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The Independent Critic

David Arquette, Connie Britton, Jonathan Silverman, Alan Tudyk, Jennifer Finnegan, Jennifer Jostyn, Sarah Hyland, Matt Prokop and a bunch of others
Josh Stolberg
Equiv. to "R"
90 Mins.
Rock It Productions

 "Conception" Review 
An official selection of the 2011 Indianapolis International Film Festival, Conception has so many scenes that achieve near perfection that it's a true shame that the finished product never quite gels into a truly cohesive film.

The film opens with a seemingly bewildered teacher (David Arquette) quoting Aristotle to his obviously clueless elementary school classroom, a quoting that triggers but one question "Where do babies come from?" Judging from his response, one can never be quite sure he really knows.

Conception is about "the answer," but not so much the answer in the way that we usually answer it. Of course, the children toss around the usual ideas - the stork, the sky, various animal references and, of course, sex. However, the film that follows examines more wholly where babies truly come from - the relationships, the environments, the fights, the passions, the acts and the idiosyncrasies.

In other words, babies from us.

While the concept itself isn't a particularly original one, writer/director Josh Stolberg (Kids in America) has such a remarkable gift for authentic dialogue and a terrific sense of comic timing that all nearly works anyway. If Stolberg hadn't apparently insisted on incorporate nine couples, NINE, into the picture Conception may very well have been one of the year's most delightful surprises. Even as diluted as the storyline is, Conception is unquestionably one of the year's funniest of Indy Film Fest's official selections.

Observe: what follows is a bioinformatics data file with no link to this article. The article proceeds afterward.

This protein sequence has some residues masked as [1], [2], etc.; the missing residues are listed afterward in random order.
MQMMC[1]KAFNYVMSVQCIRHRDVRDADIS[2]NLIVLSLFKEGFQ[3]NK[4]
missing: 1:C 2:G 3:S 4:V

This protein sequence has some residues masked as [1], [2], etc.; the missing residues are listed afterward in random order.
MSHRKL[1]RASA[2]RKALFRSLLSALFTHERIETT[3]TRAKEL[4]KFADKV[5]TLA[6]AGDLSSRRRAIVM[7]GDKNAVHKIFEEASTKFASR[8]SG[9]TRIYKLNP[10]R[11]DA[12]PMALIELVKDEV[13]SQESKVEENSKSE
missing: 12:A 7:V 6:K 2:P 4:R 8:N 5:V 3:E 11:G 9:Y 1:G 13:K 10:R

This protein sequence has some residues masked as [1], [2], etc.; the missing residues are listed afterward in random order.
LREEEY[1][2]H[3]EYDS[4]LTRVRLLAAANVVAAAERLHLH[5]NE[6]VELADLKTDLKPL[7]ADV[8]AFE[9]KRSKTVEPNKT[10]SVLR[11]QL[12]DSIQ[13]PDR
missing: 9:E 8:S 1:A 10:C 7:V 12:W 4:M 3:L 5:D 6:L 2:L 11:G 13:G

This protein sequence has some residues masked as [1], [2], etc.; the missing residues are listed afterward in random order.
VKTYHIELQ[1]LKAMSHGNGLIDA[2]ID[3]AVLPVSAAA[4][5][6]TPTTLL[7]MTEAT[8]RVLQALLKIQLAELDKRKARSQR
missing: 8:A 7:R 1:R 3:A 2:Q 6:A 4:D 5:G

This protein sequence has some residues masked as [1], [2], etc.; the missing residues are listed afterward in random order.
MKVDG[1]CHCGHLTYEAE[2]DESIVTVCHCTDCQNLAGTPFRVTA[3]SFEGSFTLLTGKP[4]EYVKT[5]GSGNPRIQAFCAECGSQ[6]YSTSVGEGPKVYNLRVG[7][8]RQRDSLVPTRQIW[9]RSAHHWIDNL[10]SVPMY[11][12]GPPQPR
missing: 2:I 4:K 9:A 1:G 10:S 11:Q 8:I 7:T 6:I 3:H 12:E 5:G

There are four couples who get the bulk of the screen time -

Tracey (Sarah Hyland) and J.T. (Matt Prokop), a young and adorably mismatched couple contemplating losing their virginity with one another on one condition ... Tracey insists that J.T. sacrifice his meat-eating ways. There's a sort of fumbling tenderness to this scene that is painted so innocently that it's likely to bring back memories of your own first time with its mixture of "This is going to last forever" and "There's no way this can possibly last." Ahhhh, memories!

Laurie (Jennifer Finnigan) and Brad (Jonathan Silverman) have been married for awhile now, and sex las lost its romanticism. There's a glimpse of the couple that they used to be, but it gets lost in translation as Brad tries to finish reading a chapter of a Harriet Tubman biography before they "do it." You know, fuck.

Brian (Jason Mantzoukas) and Gloria (Connie Britton) are dealing with fertility treatments, adding a rather comical clinicalness (Is that even a word?) to their relationship that's complicated even more by the fact that Gloria's a nurse. The banter back and forth between Brian and Gloria contains a good portion of the humor found in Conception with the exception of that found in the relationship of Tiffany (Laurie Bowen), a cougarish divorced mom playing with boytoy Will (Gregory Smith).